But popularity comes at a price—they are also two of the most expensive places to live. The median sale price in Coconut Grove is $700,000, while the median price of a home in most Coral Gables neighborhoods is over $1 million. What’s new in recent years for these areas is the amount of new construction on the market. For example, developers The Related Group and Terra Group recently celebrated the opening of two towers at Park Grove at 2701 South Bayshore Drive. The third tower broke ground last spring, and it’s still under construction.
The City Has Affordable Options Too
While high-rise condominiums with over-the-top amenities seem to be grabbing most of the headlines, the eye-popping price tags make these homes untouchable for many people. Fortunately, the city has some areas with more affordable options.
For example, in Flagami, the median sale price of home is in the mid $200s. Flagami (a portmanteau of the names Flagler and Tamiami) is roughly defined as the area south and east of the Tamiami Canal, north of the Tamiami Trail, and west of Red Road. In September, there were 25 homes sold, while so far October has seen 11 sales.
Though it doesn’t have the kind of tourist attractions you’d find in areas like South Beach, Flagami has a local flavor that many find appealing. Located just south of the Miami International Airport, it’s a manageable drive for commuters who work Downtown. The neighborhood also has many diverse restaurant choices, with Cuban, Argentinian, and Venezuelan offerings.
New Construction Still Thrives
When the housing market crashed after the Great Recession a decade ago, Miami had a glut of luxury condominiums on the market and many wondered whether inventory would return to its usual levels. Not only has the market bounced back in recent years, the amount of new construction has continued at a rapid pace and doesn’t seem to be stopping any time soon. In Downtown, there are currently over 700 homes on the market that were constructed after 2015 with plans to build even more residential development announced in recent months.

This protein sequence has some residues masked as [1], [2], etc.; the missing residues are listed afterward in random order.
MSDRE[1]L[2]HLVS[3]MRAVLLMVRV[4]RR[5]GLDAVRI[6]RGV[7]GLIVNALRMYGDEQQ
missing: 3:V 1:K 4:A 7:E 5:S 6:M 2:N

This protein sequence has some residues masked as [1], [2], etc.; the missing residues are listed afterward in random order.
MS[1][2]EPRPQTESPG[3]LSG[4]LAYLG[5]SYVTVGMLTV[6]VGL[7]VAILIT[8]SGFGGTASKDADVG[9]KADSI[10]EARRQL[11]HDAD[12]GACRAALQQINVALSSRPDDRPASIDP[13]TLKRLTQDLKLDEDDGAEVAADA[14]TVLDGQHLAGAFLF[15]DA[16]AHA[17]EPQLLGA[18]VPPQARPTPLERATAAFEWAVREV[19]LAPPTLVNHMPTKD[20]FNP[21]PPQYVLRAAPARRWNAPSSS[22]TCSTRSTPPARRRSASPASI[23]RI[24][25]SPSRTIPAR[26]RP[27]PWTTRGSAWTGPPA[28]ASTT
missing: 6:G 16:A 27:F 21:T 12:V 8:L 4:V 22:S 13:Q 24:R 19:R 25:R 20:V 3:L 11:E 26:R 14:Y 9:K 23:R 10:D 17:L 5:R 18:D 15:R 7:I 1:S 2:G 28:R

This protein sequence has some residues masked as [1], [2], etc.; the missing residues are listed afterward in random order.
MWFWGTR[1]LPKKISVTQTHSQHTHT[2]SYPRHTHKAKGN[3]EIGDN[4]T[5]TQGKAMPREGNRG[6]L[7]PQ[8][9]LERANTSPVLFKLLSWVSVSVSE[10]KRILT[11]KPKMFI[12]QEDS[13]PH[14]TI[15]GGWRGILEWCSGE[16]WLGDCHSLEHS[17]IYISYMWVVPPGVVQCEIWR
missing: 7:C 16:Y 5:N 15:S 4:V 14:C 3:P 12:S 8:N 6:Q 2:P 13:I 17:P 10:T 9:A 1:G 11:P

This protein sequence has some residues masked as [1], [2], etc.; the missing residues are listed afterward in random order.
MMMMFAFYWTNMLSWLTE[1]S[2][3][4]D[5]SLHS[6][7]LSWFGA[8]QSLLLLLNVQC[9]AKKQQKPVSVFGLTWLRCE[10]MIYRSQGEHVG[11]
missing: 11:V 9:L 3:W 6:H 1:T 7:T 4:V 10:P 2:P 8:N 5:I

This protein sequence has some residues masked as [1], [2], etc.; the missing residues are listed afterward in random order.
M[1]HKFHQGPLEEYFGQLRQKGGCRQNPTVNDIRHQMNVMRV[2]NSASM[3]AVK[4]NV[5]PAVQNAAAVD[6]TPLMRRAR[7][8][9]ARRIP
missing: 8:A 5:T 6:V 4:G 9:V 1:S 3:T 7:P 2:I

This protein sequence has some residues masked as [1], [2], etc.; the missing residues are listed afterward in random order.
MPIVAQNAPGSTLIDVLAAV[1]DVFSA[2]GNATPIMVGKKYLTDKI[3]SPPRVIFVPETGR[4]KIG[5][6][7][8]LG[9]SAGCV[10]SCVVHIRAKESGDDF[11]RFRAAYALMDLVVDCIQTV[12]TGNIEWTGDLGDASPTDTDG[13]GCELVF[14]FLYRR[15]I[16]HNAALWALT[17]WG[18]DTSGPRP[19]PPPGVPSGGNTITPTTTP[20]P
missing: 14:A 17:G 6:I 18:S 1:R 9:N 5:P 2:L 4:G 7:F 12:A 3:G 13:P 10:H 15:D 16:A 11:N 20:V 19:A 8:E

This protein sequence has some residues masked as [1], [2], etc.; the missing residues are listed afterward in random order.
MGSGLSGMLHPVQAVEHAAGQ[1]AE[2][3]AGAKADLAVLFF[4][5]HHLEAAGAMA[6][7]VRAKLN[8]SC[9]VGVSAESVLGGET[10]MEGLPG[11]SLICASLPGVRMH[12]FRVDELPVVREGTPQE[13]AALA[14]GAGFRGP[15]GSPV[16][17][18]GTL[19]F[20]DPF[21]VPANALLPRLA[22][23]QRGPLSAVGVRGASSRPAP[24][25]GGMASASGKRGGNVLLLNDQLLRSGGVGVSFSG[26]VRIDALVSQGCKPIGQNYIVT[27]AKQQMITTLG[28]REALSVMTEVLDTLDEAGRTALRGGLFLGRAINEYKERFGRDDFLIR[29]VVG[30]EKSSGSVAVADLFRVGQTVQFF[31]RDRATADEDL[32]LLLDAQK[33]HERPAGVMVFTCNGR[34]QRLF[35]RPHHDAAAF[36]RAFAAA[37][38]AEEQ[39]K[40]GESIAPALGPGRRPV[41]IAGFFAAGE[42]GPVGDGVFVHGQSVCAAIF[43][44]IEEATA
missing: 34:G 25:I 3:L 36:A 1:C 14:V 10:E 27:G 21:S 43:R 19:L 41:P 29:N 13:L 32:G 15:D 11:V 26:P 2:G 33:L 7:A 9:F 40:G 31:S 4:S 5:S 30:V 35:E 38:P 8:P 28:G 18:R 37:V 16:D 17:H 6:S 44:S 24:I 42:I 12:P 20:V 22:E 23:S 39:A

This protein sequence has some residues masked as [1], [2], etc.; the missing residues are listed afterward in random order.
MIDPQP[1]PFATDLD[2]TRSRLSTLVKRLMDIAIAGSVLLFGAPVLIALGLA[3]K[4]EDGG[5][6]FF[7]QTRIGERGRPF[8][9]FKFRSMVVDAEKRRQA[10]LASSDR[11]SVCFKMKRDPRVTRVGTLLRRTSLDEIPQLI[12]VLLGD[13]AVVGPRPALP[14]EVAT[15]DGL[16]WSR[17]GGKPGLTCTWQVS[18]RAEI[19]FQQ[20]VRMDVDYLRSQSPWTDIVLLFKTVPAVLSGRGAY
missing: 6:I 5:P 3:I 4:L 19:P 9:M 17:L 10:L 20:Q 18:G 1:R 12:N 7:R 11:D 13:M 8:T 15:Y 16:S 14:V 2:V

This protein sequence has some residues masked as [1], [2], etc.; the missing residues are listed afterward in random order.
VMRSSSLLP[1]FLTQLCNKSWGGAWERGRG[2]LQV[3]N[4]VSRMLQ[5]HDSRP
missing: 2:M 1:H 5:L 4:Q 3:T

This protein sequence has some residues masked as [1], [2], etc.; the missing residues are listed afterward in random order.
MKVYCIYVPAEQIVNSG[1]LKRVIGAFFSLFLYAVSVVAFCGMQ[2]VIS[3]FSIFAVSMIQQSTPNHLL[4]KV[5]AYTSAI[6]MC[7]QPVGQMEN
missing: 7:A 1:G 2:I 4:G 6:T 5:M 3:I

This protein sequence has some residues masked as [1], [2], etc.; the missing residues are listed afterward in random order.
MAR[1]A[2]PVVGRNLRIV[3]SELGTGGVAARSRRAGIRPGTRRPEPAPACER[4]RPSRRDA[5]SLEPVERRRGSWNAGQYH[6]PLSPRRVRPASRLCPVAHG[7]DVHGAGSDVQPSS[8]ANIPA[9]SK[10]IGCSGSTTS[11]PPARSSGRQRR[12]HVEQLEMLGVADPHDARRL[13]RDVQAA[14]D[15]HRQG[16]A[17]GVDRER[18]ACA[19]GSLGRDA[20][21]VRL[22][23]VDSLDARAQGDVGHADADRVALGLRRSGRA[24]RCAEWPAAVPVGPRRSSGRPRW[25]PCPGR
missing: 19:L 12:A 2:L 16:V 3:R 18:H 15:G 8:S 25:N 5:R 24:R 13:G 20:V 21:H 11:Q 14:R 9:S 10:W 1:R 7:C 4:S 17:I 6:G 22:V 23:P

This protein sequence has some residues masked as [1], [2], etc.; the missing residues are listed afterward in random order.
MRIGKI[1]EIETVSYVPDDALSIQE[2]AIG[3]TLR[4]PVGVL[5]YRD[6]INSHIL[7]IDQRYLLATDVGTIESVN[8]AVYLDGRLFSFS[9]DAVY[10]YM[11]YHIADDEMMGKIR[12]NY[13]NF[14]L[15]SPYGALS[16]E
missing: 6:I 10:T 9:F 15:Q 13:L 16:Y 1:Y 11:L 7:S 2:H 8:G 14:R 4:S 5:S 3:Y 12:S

Plans for The Waldorf Astoria Hotel and Residences at 300 Biscayne Blvd. in Downtown were announced recently. It’ll be Miami’s first Waldorf Astoria property and, at 1,049 feet, the city’s tallest building. Also announced recently were plans to build the 47-story Una Residences at 175 SE 25th Road in Brickell. Also in the works is the $300 million Okan Tower Miami tower planned for the corner of North Miami Avenue and 6th Street in Downtown.
Where Our Users Are Searching
Neighborhoods.com users are searching most frequently for Britannia, Lakes of the Meadow, Belle Meade, Model City, and Coconut Grove—which is likely a reflection of the diverse range of potential homebuyers in the city. While Belle Meade and Coconut Grove are higher-priced areas on the water not far from the city’s center, Britannia, Lakes of the Meadow, and Model City are lower-priced neighborhoods located outside of the city’s core. While Coconut Grove has a median sale price of $700,000, Model City (also known as Liberty City) has a median sale price of $180,000.